Lippincott's Monthly Magazine Essays

  • Examples Of Innocence In The Blue Bouquet

    904 Words  | 4 Pages

    Innocence is a trait that disappears with experience; we are unable to earn it back once we have lost it. We often correspond innocence with the idea of adolescence and unknowing and experience with wisdom and maturity. This is true in all cases, we grow each and every day and have many experiences where we learn new and different things, but we can never unlearn what was already taught we can only forget. “The Blue Bouquet” by Octavio Paz portrays this idea of the personal journey from innocence

  • Social Darwinism In The Picture Of Dorian Gray

    1345 Words  | 6 Pages

    Art is like that of a peacock’s tail, an extravagant display of beauty in an attempt to meet societal expectations. Yet, Oscar Wilde’s The Picture of Dorian Gray questions whether art is an expendable additive to humankind or if it has become the basis for human morality. Such a consideration draws its roots in the theory of Social Darwinism, an idea proposed by Herbert Spencer. Social Darwinism asserts that society is governed by the same laws of evolution that Charles Darwin observed in animals

  • Narcissism In The Picture Of Dorian Gray

    1326 Words  | 6 Pages

    Marco van Rijn S1384198 Literature 4B Dr. E.J. van Leeuwen 12 May 2015 Curating a Masterpiece: the Intricacies of Obsession in Wilde’s The Picture of Dorian Gray Art for art’s sake, a saying that arose in the early nineteenth century which stresses that art should not have a didactic or moral motive. Although Oscar Wilde was a representative of the Aesthetic Movement which emphasized aesthetics over message, his novel The Picture of Dorian Gray still offers a semblance of a moral focused around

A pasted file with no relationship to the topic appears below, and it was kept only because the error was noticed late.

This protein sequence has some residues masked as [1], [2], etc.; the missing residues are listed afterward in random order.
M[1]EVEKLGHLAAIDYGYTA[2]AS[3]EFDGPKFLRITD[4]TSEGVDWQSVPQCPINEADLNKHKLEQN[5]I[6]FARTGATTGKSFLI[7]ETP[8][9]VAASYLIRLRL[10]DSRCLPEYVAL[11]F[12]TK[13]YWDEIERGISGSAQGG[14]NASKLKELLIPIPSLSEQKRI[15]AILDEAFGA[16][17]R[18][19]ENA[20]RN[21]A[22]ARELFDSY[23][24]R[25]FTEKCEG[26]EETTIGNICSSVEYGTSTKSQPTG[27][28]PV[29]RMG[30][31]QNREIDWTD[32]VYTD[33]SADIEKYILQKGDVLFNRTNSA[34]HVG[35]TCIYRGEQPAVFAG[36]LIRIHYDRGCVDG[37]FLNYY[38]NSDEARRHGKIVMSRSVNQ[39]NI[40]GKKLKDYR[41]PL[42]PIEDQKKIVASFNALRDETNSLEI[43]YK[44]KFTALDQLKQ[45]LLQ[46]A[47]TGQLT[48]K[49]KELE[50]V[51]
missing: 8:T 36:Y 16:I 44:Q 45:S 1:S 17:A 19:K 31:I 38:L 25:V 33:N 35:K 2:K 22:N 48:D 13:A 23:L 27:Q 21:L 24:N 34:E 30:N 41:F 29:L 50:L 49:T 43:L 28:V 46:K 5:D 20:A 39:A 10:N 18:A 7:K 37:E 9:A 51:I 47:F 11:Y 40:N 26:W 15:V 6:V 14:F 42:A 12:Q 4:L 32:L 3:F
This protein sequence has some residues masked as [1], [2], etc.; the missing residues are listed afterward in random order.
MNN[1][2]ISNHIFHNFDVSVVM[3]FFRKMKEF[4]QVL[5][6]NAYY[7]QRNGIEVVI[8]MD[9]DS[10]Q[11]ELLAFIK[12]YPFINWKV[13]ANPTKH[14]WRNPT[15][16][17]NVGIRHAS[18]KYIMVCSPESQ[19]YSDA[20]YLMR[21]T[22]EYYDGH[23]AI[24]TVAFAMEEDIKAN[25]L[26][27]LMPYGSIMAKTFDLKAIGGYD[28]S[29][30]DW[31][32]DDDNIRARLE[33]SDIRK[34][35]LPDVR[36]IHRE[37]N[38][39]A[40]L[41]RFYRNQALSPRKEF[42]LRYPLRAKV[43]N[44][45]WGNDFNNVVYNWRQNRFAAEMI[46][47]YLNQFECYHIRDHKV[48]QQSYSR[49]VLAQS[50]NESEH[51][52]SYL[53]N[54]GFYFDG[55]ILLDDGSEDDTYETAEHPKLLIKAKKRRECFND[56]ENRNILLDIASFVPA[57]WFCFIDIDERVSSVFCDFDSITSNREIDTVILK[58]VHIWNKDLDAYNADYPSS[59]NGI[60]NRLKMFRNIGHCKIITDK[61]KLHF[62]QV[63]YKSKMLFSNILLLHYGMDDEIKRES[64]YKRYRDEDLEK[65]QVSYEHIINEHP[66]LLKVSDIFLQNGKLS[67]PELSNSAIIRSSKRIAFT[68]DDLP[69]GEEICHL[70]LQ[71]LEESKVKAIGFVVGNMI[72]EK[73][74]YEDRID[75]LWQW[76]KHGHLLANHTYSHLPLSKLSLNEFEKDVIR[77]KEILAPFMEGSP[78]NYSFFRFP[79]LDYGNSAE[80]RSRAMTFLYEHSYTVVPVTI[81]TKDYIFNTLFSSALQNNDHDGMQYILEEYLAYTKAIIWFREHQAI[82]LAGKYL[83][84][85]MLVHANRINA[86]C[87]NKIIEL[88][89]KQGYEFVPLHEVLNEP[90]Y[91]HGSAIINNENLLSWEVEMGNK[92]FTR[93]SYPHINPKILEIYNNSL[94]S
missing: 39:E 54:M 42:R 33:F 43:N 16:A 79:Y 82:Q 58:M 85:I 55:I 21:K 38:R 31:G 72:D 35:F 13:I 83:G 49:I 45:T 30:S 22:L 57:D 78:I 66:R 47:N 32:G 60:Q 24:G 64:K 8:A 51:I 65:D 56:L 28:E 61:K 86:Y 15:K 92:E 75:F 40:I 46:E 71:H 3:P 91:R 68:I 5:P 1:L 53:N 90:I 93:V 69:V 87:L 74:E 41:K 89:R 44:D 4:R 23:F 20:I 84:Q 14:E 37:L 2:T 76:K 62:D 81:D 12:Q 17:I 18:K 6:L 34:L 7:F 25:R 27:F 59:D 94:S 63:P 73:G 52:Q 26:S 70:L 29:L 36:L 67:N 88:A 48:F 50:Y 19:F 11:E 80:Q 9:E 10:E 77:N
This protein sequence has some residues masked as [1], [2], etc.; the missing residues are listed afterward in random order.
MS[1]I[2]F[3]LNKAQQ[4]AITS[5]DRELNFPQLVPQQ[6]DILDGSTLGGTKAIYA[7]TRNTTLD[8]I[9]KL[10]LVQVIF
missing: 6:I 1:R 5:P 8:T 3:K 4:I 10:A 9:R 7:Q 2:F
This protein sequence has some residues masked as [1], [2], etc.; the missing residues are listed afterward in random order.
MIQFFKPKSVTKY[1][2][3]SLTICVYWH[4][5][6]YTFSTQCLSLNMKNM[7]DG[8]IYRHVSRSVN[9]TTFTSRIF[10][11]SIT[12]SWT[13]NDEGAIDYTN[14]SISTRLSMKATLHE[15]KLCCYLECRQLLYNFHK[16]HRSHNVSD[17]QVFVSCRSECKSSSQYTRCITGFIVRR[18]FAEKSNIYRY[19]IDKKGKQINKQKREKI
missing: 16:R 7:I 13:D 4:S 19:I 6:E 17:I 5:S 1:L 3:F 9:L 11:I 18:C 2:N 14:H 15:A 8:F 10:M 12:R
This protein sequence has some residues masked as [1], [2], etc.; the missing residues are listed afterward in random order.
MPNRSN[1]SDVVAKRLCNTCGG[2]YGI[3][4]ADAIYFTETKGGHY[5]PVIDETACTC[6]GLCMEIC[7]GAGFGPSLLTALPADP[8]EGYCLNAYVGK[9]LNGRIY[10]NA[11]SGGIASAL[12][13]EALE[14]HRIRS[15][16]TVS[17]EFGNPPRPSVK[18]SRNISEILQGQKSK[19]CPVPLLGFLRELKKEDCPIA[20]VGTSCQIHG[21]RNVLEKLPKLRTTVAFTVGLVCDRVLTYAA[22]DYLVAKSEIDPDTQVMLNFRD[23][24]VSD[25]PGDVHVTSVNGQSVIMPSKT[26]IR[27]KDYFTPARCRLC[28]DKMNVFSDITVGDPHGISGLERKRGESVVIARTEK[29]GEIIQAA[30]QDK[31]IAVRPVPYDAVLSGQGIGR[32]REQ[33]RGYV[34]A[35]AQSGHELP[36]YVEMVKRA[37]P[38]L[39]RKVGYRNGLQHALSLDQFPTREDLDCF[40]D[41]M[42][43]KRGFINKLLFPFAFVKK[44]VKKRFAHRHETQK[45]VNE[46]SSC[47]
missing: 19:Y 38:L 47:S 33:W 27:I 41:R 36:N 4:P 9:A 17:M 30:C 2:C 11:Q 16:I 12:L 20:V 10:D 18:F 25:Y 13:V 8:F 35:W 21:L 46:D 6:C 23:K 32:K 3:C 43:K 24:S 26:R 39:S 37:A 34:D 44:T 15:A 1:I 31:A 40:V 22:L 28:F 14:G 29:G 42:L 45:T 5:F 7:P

• The Picture Of Dorian Gray And The Beautiful And Damned

    1115 Words  | 5 Pages

    The researcher decides Oscar Wilde’s The Picture of Dorian Gray and Fitzgerald’s The Beautiful and Damned to be the objects of the study on inferiority and superiority complex causing hedonistic lifestyle in main character. The first reason, both of literary works cover the changing of each life of the main character, society and ultimately the individual. Second, they both share the same social background of the main character in The Picture of Dorian Gray, Dorian, displays a well-respected young

  • The Importance Of Censorship In Catch 22 By Oscar Wilde

    2452 Words  | 10 Pages

    “The books that the world calls immoral are books that show its own shame”. The final passage from The Picture of Dorian Gray by controversial author Oscar Wilde. This is a thought provoking example of Wilde’s beliefs on censorship and self-realization. Wilde states that any book the world deems immoral, or inappropriate, is because the book reveals a shameful aspect of the world that people, and especially leaders, do not support or agree with, because it has the potential to spoil the righteous

  • Color Symbolism In The Great Gatsby By F. Scott Fitzgerald

    997 Words  | 4 Pages

    With the beginning of the 20th century, great changes arrived in all spheres of human activity due to the growing needs of the society. Like everything else, literature had to offer new literary frames that will meet the requirements of the readership. One of the pioneers that had the courage to try something different, unique and unusual was the American novelist Francis Scott Fitzgerald who became a cultural icon because of his success to embody the era he lived in inside of his works. Through

  • Dorian Gray And Frankenstein Comparison Essay

    1136 Words  | 5 Pages